The Photos of Man Ray, Berenice Abbott and Eugene Atget

They are three of the finest photographers of the Twentieth Century; Man Ray, Bernice Abbot and Eugene Atget. Each left us a legacy of photographs that reached new heights. Photos which have often become so embedded into popular culture that they are familiar to millions even if they don’t know the name of the artist or the stories behind the work.

And their are stories, many of them. For instance, how these three are connected. A chain of influence and talent, one connected to the other, connected to the other. It’s fascinating stuff.

However, the main thing is to remind yourself of the work. Those images. The actual photos of these three people. So, with that in mind, I’m going to keep the words to a minimum here.

They would only become a distraction.


Man Ray was true force. He was a Surrealist and a major contributor to the Dadaist movement. He worked in several media and actually considered himself primarily a painter. Odd to many, considering his photos are so incredibly famous.

Ray remains extraordinarily popular even today. His painting and photographs regularly sell at auction for millions of dollars. And those images can be found in one form or another on many a wall, from college dorm to multi-million dollar mansion.

His photography still captivates and fascinates.


Berenice Abbott intended to be a sculptor. However, in 1921, she went to Paris and met, the already established, Man Ray. She soon became Ray’s assistant.

Her most famous early photographs are portraits of Ray and his associates such as Jean Cocteau, James Joyce and anyone else she thought might be interesting.

However, she became most well-known for her photos of New York during the 20s and 30s. The city became her favorite subject and she photographed it in a way that had never been seen before.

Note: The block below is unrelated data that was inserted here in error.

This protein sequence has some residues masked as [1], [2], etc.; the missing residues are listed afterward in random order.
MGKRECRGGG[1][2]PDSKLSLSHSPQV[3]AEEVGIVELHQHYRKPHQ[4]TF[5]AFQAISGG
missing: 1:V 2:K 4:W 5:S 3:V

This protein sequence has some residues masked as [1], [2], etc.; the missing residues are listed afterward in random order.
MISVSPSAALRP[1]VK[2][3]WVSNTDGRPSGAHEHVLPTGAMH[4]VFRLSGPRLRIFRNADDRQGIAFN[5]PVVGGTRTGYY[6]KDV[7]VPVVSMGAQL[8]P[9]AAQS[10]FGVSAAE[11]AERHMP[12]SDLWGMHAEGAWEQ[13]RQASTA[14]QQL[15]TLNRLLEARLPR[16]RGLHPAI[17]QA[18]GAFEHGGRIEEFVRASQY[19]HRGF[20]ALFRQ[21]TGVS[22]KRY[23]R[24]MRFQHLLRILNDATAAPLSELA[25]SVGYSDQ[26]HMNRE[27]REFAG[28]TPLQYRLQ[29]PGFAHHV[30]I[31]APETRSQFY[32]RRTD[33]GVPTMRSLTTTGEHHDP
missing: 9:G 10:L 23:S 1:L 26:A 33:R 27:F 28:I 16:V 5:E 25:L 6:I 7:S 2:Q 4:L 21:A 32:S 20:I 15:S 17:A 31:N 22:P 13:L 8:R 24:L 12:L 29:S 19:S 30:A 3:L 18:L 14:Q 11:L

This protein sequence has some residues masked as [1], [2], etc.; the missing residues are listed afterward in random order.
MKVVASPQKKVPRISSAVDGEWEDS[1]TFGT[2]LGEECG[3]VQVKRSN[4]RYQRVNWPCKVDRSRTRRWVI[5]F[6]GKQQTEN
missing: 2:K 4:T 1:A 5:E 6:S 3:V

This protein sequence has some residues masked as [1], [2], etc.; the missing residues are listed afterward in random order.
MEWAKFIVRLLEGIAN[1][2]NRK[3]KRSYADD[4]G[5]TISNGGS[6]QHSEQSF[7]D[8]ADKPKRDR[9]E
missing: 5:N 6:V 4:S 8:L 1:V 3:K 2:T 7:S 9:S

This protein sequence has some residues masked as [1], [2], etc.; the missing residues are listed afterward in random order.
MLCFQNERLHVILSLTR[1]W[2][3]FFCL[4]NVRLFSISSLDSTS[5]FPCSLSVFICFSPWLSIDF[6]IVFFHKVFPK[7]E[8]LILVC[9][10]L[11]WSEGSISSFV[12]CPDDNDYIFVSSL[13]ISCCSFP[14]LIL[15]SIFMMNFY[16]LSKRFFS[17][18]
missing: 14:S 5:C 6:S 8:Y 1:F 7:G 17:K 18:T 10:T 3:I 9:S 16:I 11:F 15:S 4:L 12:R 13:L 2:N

Eugene Atget was dismissed as just a record keeper for almost his entire life. It was only the intervention of a couple of bossy, young, neighbors that probably saved him from artistic obscurity.

Those neighbors were Man Ray and Berenice Abbott.

Atget loved Paris. He was not ashamed of being a record keeper of his time and the city he lived in. It was his profession. His photographs were used as source material for architects and city planners and he was paid quite well for his skills.

So much so, that he became financially independent and able to photograph subjects purely of his own choosing for much of his career.

Only in the final few years of his life were Man Ray and Berenice Abbot able to convince Atget that his photographs might be more than mere documents. That maybe there was something ethereal and dream-like about them that transcended simple record keeping.

With Ray’s and Abbott’s help, Atget’s work was eventually purchased by such notables as Picasso, Derain, and Matisse. As importantly, Abbott properly preserved and archived his collection, which is why it can still be found in most of the world’s great museums.

AUTHORS NOTE: Some material from this post appeared in earlier Shadows Writer posts on Man Ray and Eugene Atget. Sorry, if that seems like cheating.